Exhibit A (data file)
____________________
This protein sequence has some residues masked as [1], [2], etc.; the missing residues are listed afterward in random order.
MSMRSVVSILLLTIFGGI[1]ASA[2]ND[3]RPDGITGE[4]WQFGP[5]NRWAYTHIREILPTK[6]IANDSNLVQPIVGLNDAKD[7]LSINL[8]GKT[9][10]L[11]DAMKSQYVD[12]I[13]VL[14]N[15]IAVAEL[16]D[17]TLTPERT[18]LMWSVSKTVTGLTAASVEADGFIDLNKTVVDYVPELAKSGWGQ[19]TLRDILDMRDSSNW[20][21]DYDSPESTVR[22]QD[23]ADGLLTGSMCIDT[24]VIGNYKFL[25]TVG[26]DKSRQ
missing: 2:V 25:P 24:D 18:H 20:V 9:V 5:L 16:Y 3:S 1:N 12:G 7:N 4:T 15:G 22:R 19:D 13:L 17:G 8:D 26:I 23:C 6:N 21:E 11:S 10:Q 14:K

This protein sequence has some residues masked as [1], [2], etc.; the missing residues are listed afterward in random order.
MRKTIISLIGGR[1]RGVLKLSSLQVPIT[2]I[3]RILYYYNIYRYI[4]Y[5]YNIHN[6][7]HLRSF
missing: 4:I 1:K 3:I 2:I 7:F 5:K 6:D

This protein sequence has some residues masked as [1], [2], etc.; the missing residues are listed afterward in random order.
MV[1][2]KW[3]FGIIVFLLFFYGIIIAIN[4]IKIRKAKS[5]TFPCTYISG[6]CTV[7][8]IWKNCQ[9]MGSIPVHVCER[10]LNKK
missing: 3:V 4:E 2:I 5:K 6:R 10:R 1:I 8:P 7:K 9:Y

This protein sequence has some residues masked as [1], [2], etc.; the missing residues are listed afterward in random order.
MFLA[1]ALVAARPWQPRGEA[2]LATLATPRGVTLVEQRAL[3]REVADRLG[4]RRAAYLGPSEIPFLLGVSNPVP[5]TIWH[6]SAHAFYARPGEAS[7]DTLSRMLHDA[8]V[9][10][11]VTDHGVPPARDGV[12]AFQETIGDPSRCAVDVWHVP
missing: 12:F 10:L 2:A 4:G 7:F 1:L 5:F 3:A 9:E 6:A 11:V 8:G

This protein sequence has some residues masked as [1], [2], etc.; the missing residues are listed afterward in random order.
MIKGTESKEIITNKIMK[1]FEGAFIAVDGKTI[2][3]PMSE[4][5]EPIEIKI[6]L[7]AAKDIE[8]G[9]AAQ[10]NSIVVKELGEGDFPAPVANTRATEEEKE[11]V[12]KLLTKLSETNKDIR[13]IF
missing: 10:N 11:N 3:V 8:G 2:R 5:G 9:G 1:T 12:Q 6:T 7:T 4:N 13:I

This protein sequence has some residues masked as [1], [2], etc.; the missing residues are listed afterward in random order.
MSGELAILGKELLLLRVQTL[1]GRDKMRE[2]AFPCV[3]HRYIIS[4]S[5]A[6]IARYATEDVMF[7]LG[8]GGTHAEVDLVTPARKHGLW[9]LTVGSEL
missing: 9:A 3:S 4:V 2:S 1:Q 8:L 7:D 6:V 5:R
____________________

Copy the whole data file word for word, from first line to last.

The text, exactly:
This protein sequence has some residues masked as [1], [2], etc.; the missing residues are listed afterward in random order.
MSMRSVVSILLLTIFGGI[1]ASA[2]ND[3]RPDGITGE[4]WQFGP[5]NRWAYTHIREILPTK[6]IANDSNLVQPIVGLNDAKD[7]LSINL[8]GKT[9][10]L[11]DAMKSQYVD[12]I[13]VL[14]N[15]IAVAEL[16]D[17]TLTPERT[18]LMWSVSKTVTGLTAASVEADGFIDLNKTVVDYVPELAKSGWGQ[19]TLRDILDMRDSSNW[20][21]DYDSPESTVR[22]QD[23]ADGLLTGSMCIDT[24]VIGNYKFL[25]TVG[26]DKSRQ
missing: 2:V 25:P 24:D 18:H 20:V 9:V 5:L 16:Y 3:S 1:N 12:G 7:N 4:T 15:G 22:R 19:D 13:L 17:G 8:D 26:I 23:C 6:N 21:E 11:S 10:Q 14:K

This protein sequence has some residues masked as [1], [2], etc.; the missing residues are listed afterward in random order.
MRKTIISLIGGR[1]RGVLKLSSLQVPIT[2]I[3]RILYYYNIYRYI[4]Y[5]YNIHN[6][7]HLRSF
missing: 4:I 1:K 3:I 2:I 7:F 5:K 6:D

This protein sequence has some residues masked as [1], [2], etc.; the missing residues are listed afterward in random order.
MV[1][2]KW[3]FGIIVFLLFFYGIIIAIN[4]IKIRKAKS[5]TFPCTYISG[6]CTV[7][8]IWKNCQ[9]MGSIPVHVCER[10]LNKK
missing: 3:V 4:E 2:I 5:K 6:R 10:R 1:I 8:P 7:K 9:Y

This protein sequence has some residues masked as [1], [2], etc.; the missing residues are listed afterward in random order.
MFLA[1]ALVAARPWQPRGEA[2]LATLATPRGVTLVEQRAL[3]REVADRLG[4]RRAAYLGPSEIPFLLGVSNPVP[5]TIWH[6]SAHAFYARPGEAS[7]DTLSRMLHDA[8]V[9][10][11]VTDHGVPPARDGV[12]AFQETIGDPSRCAVDVWHVP
missing: 12:F 10:L 2:A 4:G 7:F 1:L 5:F 3:A 9:E 6:A 11:V 8:G

This protein sequence has some residues masked as [1], [2], etc.; the missing residues are listed afterward in random order.
MIKGTESKEIITNKIMK[1]FEGAFIAVDGKTI[2][3]PMSE[4][5]EPIEIKI[6]L[7]AAKDIE[8]G[9]AAQ[10]NSIVVKELGEGDFPAPVANTRATEEEKE[11]V[12]KLLTKLSETNKDIR[13]IF
missing: 10:N 11:N 3:V 8:G 2:R 5:G 9:G 1:T 12:Q 6:T 7:T 4:N 13:I

This protein sequence has some residues masked as [1], [2], etc.; the missing residues are listed afterward in random order.
MSGELAILGKELLLLRVQTL[1]GRDKMRE[2]AFPCV[3]HRYIIS[4]S[5]A[6]IARYATEDVMF[7]LG[8]GGTHAEVDLVTPARKHGLW[9]LTVGSEL
missing: 9:A 3:S 4:V 2:S 1:Q 8:L 7:D 6:V 5:R